I can’t possibly imagine building up my muscles, and trying to train to be the very best at whatever athletic venture I was currently participating in, only to discover, my super beneficial supplement causes hair loss.
But have no fear, this is NOT the case here.
Let’s break down all those myths, and get straight to the scientific facts.
Is it a myth?
Let’s get one thing straight, hair loss as a direct result from creatine supplementation is a big time myth. Taking a creatine supplement will not cause you to lose hair.
But it may produce a hormone that in turn could up your chances of the begging process that we call hair loss. (More on that below). But the myth that creatine makes your hair disappear as fast as your muscles appear needs to be ruled out according to a medically reviewed article by the Manual Team.
Dr. Earim Chaundry explains that the study that started this widely circulated myth was as he quotes “in thanks” to a study done in 2009 that involved college age rugby players. The study was small with only 20 participants and it was short, lasting only 3 weeks.
So while some did have an increase of DHT (more on that below) a component responsible for loss of hair, nothing substantial could be proven from a study conducted with such few participants and over such a small period of time.
Many of the guys panicked and didn’t want to have to choose between having muscles to rival a Greek God, and also fear having the next Mr. Clean worthy head.
Some of these participants genetically could have been already prone to hair loss. As any major side effects listed for creatine users, hair loss was not one that has been listed.
Dr. Chaundry again elaborates that there hasn’t been really any other studies further evaluating the link between hair loss and creatine. He further explains that a lot of this so-called “evidence” used as ammunition to further build the myth paranoia surrounding the creatine hair loss debate is from non verified sources.
There are hundreds if not thousands of faceless sources that are commenting on online forums that swear up and down the street that creatine is “causing” their hair loss.
It’s a big case of “he said, she said”, (although mostly a male dominated scenario here), where they swear that their uncle, brother, roommate, or brother in laws groomer has experienced hair loss at least once while taking creatine.
Don’t believe everything you read on the internet Dr. Chaundry warns, anyone and everyone can be typing their own version of the truth.
Alright, so if creatine isn’t responsible for hair loss, then what is? The exact cause for hair loss is unique to each individual person. But the three most common reasons are genetics, hormones, and age.
But definitely not creatine. Sadly, there’s no way around it, as with age comes hair loss. The hormonal process that leads to balding increases as you age.
Then, that pesky hormonal based hair thinner DHT comes into play. When stored in the teeny tiny hair follicles the hair will shrink and effect your follicles ability to grow healthy hair.
Millions of men suffer from a condition that is called MPB, or male pattern baldness. The U.S National Library of Medicine shares that 50% of men over the age of 50, will have some sort of hair loss at this stage in their lives.
How to prevent hair loss from creatine
Let me take some time to explain briefly what may cause hair loss, and why it isn’t a big concern. From our friends over at Healthline, Debra Sullivan, Ph.D, MSN, R.N., CNE, COI, and in conjunction with Jill Seladi-Schuman, Ph.D they note that again creatine supplementation doesn’t directly lead to hair loss. (Yay!)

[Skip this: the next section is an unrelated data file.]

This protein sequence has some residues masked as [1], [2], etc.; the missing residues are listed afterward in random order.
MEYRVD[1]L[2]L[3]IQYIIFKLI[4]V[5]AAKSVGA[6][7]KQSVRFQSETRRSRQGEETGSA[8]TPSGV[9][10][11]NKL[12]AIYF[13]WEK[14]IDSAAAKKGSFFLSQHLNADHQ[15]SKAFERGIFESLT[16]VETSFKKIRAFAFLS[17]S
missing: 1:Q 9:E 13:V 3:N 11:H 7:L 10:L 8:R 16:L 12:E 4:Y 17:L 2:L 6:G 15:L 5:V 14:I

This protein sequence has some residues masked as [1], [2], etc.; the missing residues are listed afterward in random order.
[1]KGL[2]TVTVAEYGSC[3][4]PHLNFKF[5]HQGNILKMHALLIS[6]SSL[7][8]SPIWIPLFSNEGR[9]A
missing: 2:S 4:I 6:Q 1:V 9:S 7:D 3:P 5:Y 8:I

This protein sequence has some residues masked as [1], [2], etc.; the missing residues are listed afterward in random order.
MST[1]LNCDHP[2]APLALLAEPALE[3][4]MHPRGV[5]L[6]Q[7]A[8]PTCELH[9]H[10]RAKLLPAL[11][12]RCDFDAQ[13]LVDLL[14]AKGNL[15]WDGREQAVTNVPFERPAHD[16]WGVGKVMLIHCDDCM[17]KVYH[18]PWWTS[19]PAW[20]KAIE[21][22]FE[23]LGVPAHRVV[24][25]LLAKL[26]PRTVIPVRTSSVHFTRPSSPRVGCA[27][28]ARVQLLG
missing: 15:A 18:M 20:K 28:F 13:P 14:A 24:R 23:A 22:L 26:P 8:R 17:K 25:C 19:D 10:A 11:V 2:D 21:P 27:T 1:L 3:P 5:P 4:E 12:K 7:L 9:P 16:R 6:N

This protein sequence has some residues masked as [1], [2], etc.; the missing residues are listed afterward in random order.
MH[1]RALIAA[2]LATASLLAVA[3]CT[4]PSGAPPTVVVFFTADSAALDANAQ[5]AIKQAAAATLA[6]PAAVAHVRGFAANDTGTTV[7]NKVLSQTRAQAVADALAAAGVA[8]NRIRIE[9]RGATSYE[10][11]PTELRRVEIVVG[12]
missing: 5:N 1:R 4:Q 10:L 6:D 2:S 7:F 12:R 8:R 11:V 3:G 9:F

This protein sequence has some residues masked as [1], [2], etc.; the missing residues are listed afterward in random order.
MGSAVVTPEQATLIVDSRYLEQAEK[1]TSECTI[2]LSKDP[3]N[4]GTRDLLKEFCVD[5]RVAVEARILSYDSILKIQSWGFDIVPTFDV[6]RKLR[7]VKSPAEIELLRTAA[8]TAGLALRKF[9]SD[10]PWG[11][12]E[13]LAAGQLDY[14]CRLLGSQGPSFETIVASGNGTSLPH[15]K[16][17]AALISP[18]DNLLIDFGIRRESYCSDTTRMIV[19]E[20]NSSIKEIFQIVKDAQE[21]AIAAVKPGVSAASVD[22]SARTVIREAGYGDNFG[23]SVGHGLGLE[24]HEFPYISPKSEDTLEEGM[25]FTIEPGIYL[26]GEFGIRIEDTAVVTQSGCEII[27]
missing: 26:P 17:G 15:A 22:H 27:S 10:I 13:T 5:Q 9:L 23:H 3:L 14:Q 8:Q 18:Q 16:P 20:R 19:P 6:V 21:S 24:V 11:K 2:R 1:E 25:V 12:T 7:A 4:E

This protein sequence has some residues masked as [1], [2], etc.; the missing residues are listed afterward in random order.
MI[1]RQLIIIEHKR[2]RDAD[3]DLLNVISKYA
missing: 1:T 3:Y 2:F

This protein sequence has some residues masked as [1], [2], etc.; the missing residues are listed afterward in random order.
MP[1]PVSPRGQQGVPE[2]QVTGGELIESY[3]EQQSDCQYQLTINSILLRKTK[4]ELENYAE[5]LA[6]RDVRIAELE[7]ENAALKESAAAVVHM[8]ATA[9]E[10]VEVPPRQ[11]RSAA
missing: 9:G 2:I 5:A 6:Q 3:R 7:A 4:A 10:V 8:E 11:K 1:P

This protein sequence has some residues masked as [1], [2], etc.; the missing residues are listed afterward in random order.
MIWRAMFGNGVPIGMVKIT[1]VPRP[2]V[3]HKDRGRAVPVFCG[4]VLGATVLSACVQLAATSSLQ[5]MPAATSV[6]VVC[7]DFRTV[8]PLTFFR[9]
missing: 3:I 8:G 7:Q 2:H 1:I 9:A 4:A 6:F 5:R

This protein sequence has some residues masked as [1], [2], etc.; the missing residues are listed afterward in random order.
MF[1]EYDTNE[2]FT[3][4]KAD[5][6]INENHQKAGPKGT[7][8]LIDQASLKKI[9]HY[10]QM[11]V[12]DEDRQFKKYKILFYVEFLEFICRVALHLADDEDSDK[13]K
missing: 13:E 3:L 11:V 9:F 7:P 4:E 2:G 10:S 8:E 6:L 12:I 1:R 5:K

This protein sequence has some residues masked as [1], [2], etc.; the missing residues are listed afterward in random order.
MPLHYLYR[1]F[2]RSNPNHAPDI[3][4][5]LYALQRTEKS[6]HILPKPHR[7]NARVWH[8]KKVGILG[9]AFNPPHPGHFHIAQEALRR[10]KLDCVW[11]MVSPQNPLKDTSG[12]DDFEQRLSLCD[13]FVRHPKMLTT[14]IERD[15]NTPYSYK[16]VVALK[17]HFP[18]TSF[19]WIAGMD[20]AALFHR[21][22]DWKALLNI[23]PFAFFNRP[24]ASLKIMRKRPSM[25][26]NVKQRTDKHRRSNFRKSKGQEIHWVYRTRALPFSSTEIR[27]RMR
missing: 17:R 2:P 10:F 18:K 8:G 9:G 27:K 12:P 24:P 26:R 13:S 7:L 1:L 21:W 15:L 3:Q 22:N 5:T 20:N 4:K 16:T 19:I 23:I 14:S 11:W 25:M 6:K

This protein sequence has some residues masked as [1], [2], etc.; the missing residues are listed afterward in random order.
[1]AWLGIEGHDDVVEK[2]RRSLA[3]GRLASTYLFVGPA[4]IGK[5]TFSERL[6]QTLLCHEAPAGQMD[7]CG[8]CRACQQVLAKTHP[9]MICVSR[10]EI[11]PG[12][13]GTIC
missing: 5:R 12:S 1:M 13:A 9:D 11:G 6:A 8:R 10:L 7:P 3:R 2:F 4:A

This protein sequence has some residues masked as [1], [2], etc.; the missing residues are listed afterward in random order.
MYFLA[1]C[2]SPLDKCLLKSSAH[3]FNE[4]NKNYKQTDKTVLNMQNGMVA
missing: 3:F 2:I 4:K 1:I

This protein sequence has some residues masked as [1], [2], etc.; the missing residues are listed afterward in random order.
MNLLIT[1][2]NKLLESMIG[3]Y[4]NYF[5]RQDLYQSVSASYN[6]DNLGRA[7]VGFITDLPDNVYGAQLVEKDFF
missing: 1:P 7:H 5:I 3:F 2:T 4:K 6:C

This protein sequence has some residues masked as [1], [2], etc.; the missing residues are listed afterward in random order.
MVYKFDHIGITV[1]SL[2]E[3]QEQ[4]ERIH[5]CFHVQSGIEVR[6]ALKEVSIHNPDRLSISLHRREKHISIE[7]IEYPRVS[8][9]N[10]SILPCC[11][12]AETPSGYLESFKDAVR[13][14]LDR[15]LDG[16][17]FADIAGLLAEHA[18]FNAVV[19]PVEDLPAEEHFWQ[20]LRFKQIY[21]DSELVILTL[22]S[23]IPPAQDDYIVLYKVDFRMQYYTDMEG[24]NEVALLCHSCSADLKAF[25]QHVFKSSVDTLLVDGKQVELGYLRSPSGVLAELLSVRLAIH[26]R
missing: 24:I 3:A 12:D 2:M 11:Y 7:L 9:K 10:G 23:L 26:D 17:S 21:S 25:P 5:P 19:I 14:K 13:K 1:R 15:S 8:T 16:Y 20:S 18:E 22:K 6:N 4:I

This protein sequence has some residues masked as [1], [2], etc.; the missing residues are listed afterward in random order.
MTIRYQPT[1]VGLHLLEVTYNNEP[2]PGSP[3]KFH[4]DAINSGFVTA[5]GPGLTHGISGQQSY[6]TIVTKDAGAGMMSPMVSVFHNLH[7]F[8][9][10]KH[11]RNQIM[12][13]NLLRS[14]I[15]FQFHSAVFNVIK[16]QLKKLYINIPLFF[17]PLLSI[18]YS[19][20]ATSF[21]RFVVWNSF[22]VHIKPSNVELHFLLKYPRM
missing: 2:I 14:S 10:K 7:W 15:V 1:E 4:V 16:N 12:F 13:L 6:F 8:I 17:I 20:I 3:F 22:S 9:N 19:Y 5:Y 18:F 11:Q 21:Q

What they do caution is if you are already at risk for hair loss, such as a genetic trait, another medication side effect, or already naturally thinning hair you may want to lessen your dose of creatine as it does contain the hormone called dihydrotestosterone, which is associated with hair loss.
Here’s the skinny on that hormone dihydrotestosterone and its relation to creatine: Dihydrotestosterone or DHT is a hormone that is derived from another hormone you may be familiar with, testosterone.
(Hair follicles have their own life cycle, hair has a growing phase and then a resting phase after it falls out, similar to a cat or dog shedding)
So, how does this all relate? Well, I’m glad you asked. DHT can often bind to hormone receptors in our hair follicles, this in turn can lead to a more brief period of your hair growth cycle, as well as hair that is shorter and thinner in result.
Then, you have overall less hair growth growth because your hair is falling out faster than this being replaced.
Will your hair grow back?
So far we’ve learned that hair loss as a direct from creatine is still something that needs to be studied. But what scientists and doctors do know is that creatine can increase the DHT hormone, which in turn can lead to the increase of hair thinning and hair loss.
The Belgravia Centre which is a hair loss and treatment center has some insight into whether you can grow your hair back or not after thinning from the DHT hormone, (or for those who believe that it’s from their creatine supplements).
They share that if your hair loss is because of the increase in your dihydrotestosterone, you should notice the hair thinning or loss within the first two months of use.
You cannot regrow what hair you have lost, but with less use of creatine, your DHT levels may drop as a result, and then the shedding or thinning process of your hair will slow down.
But it’s important to talk to your doctor if you feel that your hair loss is happening too rapidly, or to see if it may be a cause from another source.